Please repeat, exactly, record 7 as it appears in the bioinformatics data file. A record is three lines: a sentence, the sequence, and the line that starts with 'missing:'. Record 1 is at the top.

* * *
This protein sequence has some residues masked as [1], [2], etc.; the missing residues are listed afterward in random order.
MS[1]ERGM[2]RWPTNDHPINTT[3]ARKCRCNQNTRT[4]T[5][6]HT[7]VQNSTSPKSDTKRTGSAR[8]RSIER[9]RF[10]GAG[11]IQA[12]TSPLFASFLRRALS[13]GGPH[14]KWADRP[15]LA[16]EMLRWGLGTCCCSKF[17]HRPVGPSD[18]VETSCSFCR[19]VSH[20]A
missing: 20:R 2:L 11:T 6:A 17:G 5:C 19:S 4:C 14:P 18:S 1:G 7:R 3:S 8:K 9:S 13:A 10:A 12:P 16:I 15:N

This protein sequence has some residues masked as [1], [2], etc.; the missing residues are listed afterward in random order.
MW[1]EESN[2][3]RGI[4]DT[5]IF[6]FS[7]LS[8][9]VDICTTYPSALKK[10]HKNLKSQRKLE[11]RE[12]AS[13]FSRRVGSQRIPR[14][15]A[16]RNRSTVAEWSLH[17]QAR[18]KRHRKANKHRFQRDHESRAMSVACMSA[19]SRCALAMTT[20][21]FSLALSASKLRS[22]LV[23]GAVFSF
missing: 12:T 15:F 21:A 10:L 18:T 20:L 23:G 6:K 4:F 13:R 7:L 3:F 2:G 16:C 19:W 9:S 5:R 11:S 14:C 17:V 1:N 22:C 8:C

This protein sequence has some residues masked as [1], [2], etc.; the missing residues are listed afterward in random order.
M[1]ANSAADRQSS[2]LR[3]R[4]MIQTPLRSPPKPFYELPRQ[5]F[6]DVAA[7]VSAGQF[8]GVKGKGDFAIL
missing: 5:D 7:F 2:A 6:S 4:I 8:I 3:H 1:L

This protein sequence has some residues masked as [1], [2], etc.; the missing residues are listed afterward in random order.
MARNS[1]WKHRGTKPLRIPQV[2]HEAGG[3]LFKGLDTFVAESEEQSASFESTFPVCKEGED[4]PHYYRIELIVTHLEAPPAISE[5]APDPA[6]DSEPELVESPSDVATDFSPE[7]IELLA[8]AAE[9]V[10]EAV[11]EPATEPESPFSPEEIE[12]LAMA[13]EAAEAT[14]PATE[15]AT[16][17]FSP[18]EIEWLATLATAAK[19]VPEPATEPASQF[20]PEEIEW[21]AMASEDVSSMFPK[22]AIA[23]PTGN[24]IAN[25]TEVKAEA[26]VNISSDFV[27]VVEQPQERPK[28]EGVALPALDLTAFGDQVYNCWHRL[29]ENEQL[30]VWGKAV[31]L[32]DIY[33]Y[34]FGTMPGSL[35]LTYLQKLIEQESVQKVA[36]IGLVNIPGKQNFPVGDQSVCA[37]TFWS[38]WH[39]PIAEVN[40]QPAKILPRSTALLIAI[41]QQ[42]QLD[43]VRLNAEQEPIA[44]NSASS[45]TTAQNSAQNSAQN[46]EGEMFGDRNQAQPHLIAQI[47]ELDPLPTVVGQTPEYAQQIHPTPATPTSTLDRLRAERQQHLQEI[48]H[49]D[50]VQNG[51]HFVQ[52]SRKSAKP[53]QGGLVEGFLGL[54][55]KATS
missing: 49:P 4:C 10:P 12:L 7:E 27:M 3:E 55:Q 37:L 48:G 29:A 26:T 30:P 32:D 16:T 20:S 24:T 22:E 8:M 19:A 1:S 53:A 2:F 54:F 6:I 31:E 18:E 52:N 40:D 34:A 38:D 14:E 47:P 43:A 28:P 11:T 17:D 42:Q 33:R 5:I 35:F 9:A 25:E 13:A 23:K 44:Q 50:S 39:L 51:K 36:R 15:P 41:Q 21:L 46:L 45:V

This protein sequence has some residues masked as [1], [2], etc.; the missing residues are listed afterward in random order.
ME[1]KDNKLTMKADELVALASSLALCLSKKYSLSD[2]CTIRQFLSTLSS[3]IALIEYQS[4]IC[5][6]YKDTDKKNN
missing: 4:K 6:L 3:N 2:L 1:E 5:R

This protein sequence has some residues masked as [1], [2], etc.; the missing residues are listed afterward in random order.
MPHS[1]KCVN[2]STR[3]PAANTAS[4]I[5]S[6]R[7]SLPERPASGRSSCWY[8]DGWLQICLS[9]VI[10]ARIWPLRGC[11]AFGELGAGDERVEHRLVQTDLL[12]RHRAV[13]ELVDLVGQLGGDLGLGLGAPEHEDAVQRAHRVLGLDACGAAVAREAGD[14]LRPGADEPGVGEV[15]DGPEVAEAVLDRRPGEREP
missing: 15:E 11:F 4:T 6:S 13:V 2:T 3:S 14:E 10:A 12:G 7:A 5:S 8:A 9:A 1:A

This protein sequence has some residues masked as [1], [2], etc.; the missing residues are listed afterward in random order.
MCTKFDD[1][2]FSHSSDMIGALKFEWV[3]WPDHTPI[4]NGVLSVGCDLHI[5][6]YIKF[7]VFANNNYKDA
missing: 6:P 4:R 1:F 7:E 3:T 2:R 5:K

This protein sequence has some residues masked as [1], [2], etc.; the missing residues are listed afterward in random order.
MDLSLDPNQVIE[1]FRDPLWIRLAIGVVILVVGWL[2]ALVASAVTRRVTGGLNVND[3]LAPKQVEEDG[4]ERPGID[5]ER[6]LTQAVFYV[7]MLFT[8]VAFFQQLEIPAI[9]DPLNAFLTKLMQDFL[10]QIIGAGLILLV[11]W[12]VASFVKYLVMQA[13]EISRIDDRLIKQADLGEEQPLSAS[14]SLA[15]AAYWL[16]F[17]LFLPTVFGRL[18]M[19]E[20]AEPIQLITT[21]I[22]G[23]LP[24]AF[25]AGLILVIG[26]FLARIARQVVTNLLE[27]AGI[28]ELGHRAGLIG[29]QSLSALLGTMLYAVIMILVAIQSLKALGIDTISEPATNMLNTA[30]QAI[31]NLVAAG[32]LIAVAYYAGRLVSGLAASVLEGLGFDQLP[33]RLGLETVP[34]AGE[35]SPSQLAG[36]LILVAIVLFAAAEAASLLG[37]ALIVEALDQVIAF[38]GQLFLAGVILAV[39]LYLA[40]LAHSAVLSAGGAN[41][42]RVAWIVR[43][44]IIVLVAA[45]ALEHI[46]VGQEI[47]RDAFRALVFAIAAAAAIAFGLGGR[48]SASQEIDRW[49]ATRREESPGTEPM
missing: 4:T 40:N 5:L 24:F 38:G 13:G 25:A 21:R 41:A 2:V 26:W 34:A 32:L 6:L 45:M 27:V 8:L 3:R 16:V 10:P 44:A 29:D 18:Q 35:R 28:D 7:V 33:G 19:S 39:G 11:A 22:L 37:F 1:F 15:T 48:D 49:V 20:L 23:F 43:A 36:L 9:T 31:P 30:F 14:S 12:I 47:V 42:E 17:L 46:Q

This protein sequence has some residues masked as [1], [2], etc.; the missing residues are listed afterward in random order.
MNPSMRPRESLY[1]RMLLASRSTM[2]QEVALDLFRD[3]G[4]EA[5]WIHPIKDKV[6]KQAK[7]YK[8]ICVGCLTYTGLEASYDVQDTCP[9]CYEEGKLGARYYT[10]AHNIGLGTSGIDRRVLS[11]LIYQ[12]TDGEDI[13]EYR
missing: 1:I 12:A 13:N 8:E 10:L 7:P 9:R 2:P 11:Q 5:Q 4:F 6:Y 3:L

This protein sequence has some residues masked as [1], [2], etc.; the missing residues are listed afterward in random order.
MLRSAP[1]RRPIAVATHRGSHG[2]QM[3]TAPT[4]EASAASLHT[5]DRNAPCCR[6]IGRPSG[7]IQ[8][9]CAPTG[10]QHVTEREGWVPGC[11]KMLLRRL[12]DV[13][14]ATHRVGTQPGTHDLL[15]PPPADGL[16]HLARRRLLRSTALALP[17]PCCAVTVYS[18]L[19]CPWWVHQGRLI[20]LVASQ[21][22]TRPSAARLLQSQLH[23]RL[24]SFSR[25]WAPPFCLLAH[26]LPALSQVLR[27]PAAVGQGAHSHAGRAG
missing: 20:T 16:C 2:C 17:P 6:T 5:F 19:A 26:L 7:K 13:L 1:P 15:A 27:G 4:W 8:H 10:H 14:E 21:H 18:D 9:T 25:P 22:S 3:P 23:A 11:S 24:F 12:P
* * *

This protein sequence has some residues masked as [1], [2], etc.; the missing residues are listed afterward in random order.
MCTKFDD[1][2]FSHSSDMIGALKFEWV[3]WPDHTPI[4]NGVLSVGCDLHI[5][6]YIKF[7]VFANNNYKDA
missing: 6:P 4:R 1:F 7:E 3:T 2:R 5:K